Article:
TRI-CITIES, Wash. - Suicide is the 10th leading cause of death in the United States, and Sept. 10 is a day dedicated to prevent that.
According to the Benton County Coroner, there have been 24 suicides this year. In Franklin County there have been two. Local resources want to prevent that number from going up.
"It's something that we need to really work on -- increasing awareness and decreasing that stigma to where you do need help and something is going on," said Cameron Fordmeir with Lourdes Crisis Center. "You're having a mental health challenge or a mental health problem, that you're able to speak about that without fear of stigma or being ridiculed."
Last year, there were 32 suicides in Benton County and eight in Franklin. According to the World Health Organization, one person takes their life every 40 seconds, though the number of suicides each year is decreasing.
Fordmeir said one way to stop suicide rates from going up is to simply open up about it.
"First thing that we can do to prevent it is talk about it and to normalize the conversation," he explained. "So if somebody isn't doing well and having somebody to trust that they can come to to say that."
The Suicide Prevention Lifeline said there are multiple risk factors:
- Mental disorders, particularly mood disorders, schizophrenia, anxiety disorders, and certain personality disorders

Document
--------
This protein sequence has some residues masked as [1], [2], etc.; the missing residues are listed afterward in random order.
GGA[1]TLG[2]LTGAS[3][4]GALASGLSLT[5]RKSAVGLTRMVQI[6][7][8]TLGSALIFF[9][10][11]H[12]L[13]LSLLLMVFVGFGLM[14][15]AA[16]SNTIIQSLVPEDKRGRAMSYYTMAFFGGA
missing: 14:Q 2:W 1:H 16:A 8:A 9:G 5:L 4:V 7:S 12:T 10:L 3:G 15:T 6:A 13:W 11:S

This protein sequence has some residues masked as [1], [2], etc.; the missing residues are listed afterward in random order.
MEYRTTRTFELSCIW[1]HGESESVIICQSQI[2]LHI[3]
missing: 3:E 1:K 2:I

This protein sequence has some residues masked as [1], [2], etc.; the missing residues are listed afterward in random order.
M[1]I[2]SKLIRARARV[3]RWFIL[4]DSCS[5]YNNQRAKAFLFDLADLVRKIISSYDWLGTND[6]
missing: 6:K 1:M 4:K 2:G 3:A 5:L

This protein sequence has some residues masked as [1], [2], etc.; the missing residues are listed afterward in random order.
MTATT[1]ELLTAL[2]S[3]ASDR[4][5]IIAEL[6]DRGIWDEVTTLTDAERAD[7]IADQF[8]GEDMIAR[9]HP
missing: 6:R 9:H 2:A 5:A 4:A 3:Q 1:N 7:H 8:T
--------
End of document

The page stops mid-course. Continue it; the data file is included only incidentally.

- Alcohol and other substance use disorders
- Impulsive and/or aggressive tendencies
- History of trauma or abuse
- Major physical illnesses
- Previous suicide attempt(s)
- Family history of suicide
- Job or financial loss
- Loss of relationship(s)
- Easy access to lethal means
- Local clusters of suicide
- Lack of social support and sense of isolation
- Stigma associated with asking for help
- Lack of healthcare, especially mental health and substance abuse treatment
- Cultural and religious beliefs, such as the belief that suicide is a noble resolution of a personal dilemma
- Exposure to others who have died by suicide (in real life or via the media and Internet)
If you or someone you know is struggling, contact Lourdes Crisis Center at (509) 783-0500. You can also call the national lifeline at 1-800-273-8255.
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